Mia met the man who would become her husband when they were attending the same junior college. She was 16; he was 21.
They soon married and moved to Alabama where they both attended college on scholarships, hers to study nursing and his for track. Her husband was a world-class runner but sustained a career-ending knee injury in 1992 before leaving college.
That's when things changed.
One day, during his recovery, he threw a remote so hard at Mia that it broke her nose. "He would hit me, kick me, hold a gun to my head, lock me in the house. One time he set the house on fire," Mia says. Fortunately, she convinced him to put it out before anyone got hurt.
"It got worse and worse," she recounts. "We got in a fight before, where he pushed me down. I hit my head on the bedrail, where the metal part of the frame was. And I don't even know how long I was out, but I was out long enough that when I woke up it was dinnertime. The only the thing I could think of was, 'I need to fix dinner.'"
Despite all the trauma, she never called the police. Up to this point, her husband hadn't physically abused any of her three children. But when her son turned 8 he started stepping in to protect Mommy. One day Mia's husband beat their son so badly that in the moment the boy lost control of his bodily functions.
"That's when, in my head, I said, 'I gotta do something,'" Mia says. "He is gonna kill me, or he's gonna kill my son." Mia stabbed her husband, then called her parents to come and get the children so they wouldn't have to see her being arrested and taken away. Then, she says, "I called the police, and they came and got me." Her husband didn't die from the stab wounds.
'I gotta do something. ... He is gonna kill me, or he's gonna kill my son.'
AN UNLIKELY ADVOCATE
Mia was arrested and incarcerated in the county jail for the next year, before being transferred to prison for a 16-year sentence in 2000. After her husband recovered, he got their children from Mia's parents. "While I was in prison, he wouldn't let me call the children. He wouldn't let them see me," she says.
Mia was devastated, but she remained hopeful. She filed for divorce and became a model prisoner, keeping her nose clean and doing Bible studies. The prison's warden noticed, and after hearing Mia's story, became her unlikely advocate.
The warden helped her get in front of a judge to explain her story in hopes of seeing Mia released. Miraculously, that's just what happened. "They suspended the rest of my sentence," says Mia, "so I ended up doing two of those 16 years."
Mia was released in August of 2002. Her now ex-husband had moved the family to Texas, so Mia followed. She figured she would just pick up where she left off. "But I realized that I couldn't get a job," she says. "JCPenney's hired me. But I ended up getting fired because they found out that I had a criminal background."
It took a while before finding work doing odd jobs like installing wiring for traffic lights and working in a call center. She eventually got a job as a manager at Subway. "I saved enough money to get an apartment," Mia says, "but then I realized that some apartments wouldn't let you live there because you had a criminal background."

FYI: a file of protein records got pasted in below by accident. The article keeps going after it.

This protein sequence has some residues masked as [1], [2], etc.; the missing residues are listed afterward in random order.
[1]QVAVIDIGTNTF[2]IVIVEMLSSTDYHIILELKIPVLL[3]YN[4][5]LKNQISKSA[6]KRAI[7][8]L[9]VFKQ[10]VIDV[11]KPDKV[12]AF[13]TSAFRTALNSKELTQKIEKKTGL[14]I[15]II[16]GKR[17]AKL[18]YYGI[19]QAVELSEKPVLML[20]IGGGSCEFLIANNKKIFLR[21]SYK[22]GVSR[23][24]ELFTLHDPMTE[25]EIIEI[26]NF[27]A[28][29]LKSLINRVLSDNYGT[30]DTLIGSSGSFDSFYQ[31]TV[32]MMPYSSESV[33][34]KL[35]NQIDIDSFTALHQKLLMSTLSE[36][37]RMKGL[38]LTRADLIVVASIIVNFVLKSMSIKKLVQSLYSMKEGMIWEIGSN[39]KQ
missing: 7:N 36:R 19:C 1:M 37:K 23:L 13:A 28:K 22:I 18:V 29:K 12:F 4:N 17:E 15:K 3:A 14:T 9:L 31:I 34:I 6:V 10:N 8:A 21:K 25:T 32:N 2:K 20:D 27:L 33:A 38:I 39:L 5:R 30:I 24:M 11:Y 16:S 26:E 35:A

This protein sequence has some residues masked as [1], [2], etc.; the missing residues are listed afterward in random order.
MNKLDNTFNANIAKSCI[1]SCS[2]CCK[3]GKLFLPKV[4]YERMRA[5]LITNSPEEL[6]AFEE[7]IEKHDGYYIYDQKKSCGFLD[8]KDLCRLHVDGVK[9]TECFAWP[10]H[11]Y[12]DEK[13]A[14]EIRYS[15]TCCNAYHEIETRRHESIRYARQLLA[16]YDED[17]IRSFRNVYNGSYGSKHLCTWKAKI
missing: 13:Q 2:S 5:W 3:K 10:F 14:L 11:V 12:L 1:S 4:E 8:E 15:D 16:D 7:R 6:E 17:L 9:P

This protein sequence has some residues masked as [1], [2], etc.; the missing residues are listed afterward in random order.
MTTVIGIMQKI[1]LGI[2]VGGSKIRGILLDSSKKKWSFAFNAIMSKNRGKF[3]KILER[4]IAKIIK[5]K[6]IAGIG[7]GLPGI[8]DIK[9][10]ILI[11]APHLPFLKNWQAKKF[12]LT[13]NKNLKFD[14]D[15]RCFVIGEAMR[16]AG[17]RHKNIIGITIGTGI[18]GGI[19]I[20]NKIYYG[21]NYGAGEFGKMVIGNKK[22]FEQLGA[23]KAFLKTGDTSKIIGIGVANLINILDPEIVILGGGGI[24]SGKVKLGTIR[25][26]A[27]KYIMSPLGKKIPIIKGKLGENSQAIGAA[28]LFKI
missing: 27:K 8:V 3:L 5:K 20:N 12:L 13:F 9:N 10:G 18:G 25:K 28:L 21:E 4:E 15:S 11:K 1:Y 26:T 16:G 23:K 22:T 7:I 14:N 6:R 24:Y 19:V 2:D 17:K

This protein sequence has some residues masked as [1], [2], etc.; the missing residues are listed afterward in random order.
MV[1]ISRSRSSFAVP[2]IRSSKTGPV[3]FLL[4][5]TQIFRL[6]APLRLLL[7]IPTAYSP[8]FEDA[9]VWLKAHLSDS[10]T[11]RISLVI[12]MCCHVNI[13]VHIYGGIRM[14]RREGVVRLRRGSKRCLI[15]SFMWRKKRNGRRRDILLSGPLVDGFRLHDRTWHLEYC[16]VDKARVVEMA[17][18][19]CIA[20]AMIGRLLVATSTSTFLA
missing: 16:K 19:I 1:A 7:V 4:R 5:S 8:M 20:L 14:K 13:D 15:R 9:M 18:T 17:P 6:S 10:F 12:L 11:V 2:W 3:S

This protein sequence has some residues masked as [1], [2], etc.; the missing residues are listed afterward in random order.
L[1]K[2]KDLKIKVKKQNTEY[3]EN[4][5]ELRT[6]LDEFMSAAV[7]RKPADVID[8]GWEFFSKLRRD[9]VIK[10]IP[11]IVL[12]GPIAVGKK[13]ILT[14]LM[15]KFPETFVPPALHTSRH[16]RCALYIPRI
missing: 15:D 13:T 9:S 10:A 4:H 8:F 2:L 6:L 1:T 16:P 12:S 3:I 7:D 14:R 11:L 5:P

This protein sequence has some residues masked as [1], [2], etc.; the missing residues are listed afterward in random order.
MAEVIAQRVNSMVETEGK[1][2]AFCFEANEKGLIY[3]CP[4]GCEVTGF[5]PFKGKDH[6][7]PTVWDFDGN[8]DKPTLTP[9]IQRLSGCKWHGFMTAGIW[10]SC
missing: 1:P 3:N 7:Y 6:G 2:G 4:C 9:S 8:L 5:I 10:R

She remembers how frustrating it was: "I did my time. I did everything they told me to do, and I'm still living as if I'm a prisoner. The bad day I had in my past should not predict everything that happens in my future. And that's what I learned going to prison, that society has said that your past negates anything you want to do in the future."
'I did my time. I did everything they told me to do, and I'm still living as if I'm a prisoner.'
One day Mia's pastor, knowing her nursing background, asked why she was working at Subway. She replayed her story, including the license she received as part of her nursing degree. "Well, can you work somewhere else with your license?" he asked.
"I don't know. Every hospital I've ever gone to, every place I apply, they tell me because I have a criminal background I couldn't," she told him. But her pastor encouraged her not to give up and to try telling her story in the interview process.
Mia's first interview following that conversation was with a scientific laboratory for a phlebotomist position. During the interview, she remembers saying, "I'm willing to start at the bottom. This is my story. I need a second chance from somebody. I know patients. I can assess. I can read the results, and I can tell you what's a good result, what's a bad result."
She landed the job. From there she became a lead phlebotomist, then a manager, then a regional manager in quality control, before eventually becoming the organization's vice president of operations. With her work life stabilized, she fought to regain custody of her children and won.
'This is my story. I need a second chance from somebody.'
UNLOCKING SECOND CHANCES
Through all the ups and downs, Mia learned a lot about the reentry process. "When I got out, no one would hire me. No one would let me live where they lived, until they got to know me." So, she decided to help others like her.
"I've started my own nonprofit organization where we help people who get out of prison," Mia says. "We help people who don't have money. We help people whose children or parents are in prison or places that have low or no income. And I use my nursing background to help." Through this work, she started partnering with her local reentry and central health boards.
Today, Mia runs her nonprofit and works as the chief of staff of one of the largest African-American churches in the world. Her children are now adults. Mia says, "We have wonderful, wonderful relationships. I have four grandchildren, and my life is free enough now that I want to be able to help other people."
'My life is free enough now that I want to be able to help other people.'